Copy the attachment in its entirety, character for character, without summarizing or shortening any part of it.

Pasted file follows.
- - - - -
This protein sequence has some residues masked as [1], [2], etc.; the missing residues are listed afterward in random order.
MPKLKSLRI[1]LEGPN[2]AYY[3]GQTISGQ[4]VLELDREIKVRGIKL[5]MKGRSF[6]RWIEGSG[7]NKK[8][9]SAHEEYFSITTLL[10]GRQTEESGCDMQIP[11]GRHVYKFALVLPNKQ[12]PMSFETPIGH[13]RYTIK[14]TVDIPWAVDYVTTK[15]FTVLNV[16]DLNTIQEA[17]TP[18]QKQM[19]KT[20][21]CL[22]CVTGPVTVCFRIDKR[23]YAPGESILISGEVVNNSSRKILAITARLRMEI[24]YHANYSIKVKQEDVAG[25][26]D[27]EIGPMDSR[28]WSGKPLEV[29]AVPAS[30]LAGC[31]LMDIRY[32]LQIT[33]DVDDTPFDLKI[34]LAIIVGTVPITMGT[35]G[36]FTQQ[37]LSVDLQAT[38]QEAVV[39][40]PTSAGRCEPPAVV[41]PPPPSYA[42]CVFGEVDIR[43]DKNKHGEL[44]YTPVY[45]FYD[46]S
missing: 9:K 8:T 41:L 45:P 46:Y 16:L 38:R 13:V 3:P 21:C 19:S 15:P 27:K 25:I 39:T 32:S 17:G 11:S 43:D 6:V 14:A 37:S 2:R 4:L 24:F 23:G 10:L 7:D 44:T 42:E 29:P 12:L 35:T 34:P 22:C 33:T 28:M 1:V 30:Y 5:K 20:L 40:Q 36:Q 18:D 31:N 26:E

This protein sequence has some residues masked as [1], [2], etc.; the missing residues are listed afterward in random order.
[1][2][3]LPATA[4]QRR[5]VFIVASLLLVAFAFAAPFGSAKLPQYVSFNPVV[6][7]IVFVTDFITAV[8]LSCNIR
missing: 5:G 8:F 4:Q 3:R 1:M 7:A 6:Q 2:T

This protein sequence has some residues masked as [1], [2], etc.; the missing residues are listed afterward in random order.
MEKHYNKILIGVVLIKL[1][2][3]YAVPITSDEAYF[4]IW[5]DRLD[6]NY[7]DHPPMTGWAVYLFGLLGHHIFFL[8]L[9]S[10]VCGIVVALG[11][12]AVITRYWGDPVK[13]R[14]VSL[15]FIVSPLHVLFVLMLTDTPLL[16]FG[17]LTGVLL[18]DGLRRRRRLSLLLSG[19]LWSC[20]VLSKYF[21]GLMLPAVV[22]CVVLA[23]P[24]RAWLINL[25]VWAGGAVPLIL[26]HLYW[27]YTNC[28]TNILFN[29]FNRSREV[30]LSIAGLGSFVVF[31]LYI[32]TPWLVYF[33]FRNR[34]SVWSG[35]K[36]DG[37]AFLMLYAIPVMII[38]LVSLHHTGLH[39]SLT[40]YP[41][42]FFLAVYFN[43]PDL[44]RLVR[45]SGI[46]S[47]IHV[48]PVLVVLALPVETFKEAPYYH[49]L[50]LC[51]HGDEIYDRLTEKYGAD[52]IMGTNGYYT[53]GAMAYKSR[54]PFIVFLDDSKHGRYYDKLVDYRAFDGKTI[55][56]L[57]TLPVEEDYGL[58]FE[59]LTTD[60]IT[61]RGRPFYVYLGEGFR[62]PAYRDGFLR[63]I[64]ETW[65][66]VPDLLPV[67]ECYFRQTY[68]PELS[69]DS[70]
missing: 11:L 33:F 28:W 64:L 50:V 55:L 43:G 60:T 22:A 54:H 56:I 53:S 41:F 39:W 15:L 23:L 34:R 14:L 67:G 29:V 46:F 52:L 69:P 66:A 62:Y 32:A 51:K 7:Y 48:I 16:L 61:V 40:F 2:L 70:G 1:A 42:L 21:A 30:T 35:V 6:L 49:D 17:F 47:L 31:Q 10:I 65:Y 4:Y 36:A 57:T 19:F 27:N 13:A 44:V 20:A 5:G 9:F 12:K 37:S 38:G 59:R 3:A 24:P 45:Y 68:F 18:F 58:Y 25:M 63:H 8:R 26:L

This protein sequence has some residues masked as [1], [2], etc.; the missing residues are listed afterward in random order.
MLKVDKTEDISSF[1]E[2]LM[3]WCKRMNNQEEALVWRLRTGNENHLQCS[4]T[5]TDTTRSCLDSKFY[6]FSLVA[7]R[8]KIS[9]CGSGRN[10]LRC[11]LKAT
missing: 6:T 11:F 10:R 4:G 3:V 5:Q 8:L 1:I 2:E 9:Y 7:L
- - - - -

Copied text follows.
This protein sequence has some residues masked as [1], [2], etc.; the missing residues are listed afterward in random order.
MPKLKSLRI[1]LEGPN[2]AYY[3]GQTISGQ[4]VLELDREIKVRGIKL[5]MKGRSF[6]RWIEGSG[7]NKK[8][9]SAHEEYFSITTLL[10]GRQTEESGCDMQIP[11]GRHVYKFALVLPNKQ[12]PMSFETPIGH[13]RYTIK[14]TVDIPWAVDYVTTK[15]FTVLNV[16]DLNTIQEA[17]TP[18]QKQM[19]KT[20][21]CL[22]CVTGPVTVCFRIDKR[23]YAPGESILISGEVVNNSSRKILAITARLRMEI[24]YHANYSIKVKQEDVAG[25][26]D[27]EIGPMDSR[28]WSGKPLEV[29]AVPAS[30]LAGC[31]LMDIRY[32]LQIT[33]DVDDTPFDLKI[34]LAIIVGTVPITMGT[35]G[36]FTQQ[37]LSVDLQAT[38]QEAVV[39][40]PTSAGRCEPPAVV[41]PPPPSYA[42]CVFGEVDIR[43]DKNKHGEL[44]YTPVY[45]FYD[46]S
missing: 9:K 8:T 41:L 45:P 46:Y 16:L 38:R 13:V 3:P 21:C 19:S 15:P 27:K 25:I 39:T 32:S 17:G 11:S 43:D 6:V 14:A 37:S 2:R 4:L 24:F 23:G 10:L 7:D 44:T 42:E 29:P 12:L 35:T 34:P 22:C 33:T 28:M 1:V 30:Y 5:K 20:L 40:Q 36:Q 18:D 31:N 26:E

This protein sequence has some residues masked as [1], [2], etc.; the missing residues are listed afterward in random order.
[1][2][3]LPATA[4]QRR[5]VFIVASLLLVAFAFAAPFGSAKLPQYVSFNPVV[6][7]IVFVTDFITAV[8]LSCNIR
missing: 5:G 8:F 4:Q 3:R 1:M 7:A 6:Q 2:T

This protein sequence has some residues masked as [1], [2], etc.; the missing residues are listed afterward in random order.
MEKHYNKILIGVVLIKL[1][2][3]YAVPITSDEAYF[4]IW[5]DRLD[6]NY[7]DHPPMTGWAVYLFGLLGHHIFFL[8]L[9]S[10]VCGIVVALG[11][12]AVITRYWGDPVK[13]R[14]VSL[15]FIVSPLHVLFVLMLTDTPLL[16]FG[17]LTGVLL[18]DGLRRRRRLSLLLSG[19]LWSC[20]VLSKYF[21]GLMLPAVV[22]CVVLA[23]P[24]RAWLINL[25]VWAGGAVPLIL[26]HLYW[27]YTNC[28]TNILFN[29]FNRSREV[30]LSIAGLGSFVVF[31]LYI[32]TPWLVYF[33]FRNR[34]SVWSG[35]K[36]DG[37]AFLMLYAIPVMII[38]LVSLHHTGLH[39]SLT[40]YP[41][42]FFLAVYFN[43]PDL[44]RLVR[45]SGI[46]S[47]IHV[48]PVLVVLALPVETFKEAPYYH[49]L[50]LC[51]HGDEIYDRLTEKYGAD[52]IMGTNGYYT[53]GAMAYKSR[54]PFIVFLDDSKHGRYYDKLVDYRAFDGKTI[55][56]L[57]TLPVEEDYGL[58]FE[59]LTTD[60]IT[61]RGRPFYVYLGEGFR[62]PAYRDGFLR[63]I[64]ETW[65][66]VPDLLPV[67]ECYFRQTY[68]PELS[69]DS[70]
missing: 11:L 33:F 28:W 64:L 50:V 55:L 43:G 60:T 22:A 54:H 56:I 53:S 41:F 39:W 15:L 23:L 34:R 14:L 67:G 29:V 46:F 52:L 69:P 66:A 62:Y 32:A 51:K 7:Y 48:I 16:L 61:V 40:F 2:L 70:G 1:A 42:L 21:A 30:T 35:V 6:L 49:D 17:F 47:L 31:Q 10:I 65:Y 4:Y 36:A 57:T 19:F 27:N 13:A 44:V 20:A 5:G 9:F 12:K 37:S 38:G 59:R 3:A 24:P 45:Y 68:F 18:F 58:Y 25:M 63:H 8:R 26:L

This protein sequence has some residues masked as [1], [2], etc.; the missing residues are listed afterward in random order.
MLKVDKTEDISSF[1]E[2]LM[3]WCKRMNNQEEALVWRLRTGNENHLQCS[4]T[5]TDTTRSCLDSKFY[6]FSLVA[7]R[8]KIS[9]CGSGRN[10]LRC[11]LKAT
missing: 6:T 11:F 10:R 4:G 3:V 5:Q 8:L 1:I 2:E 9:Y 7:L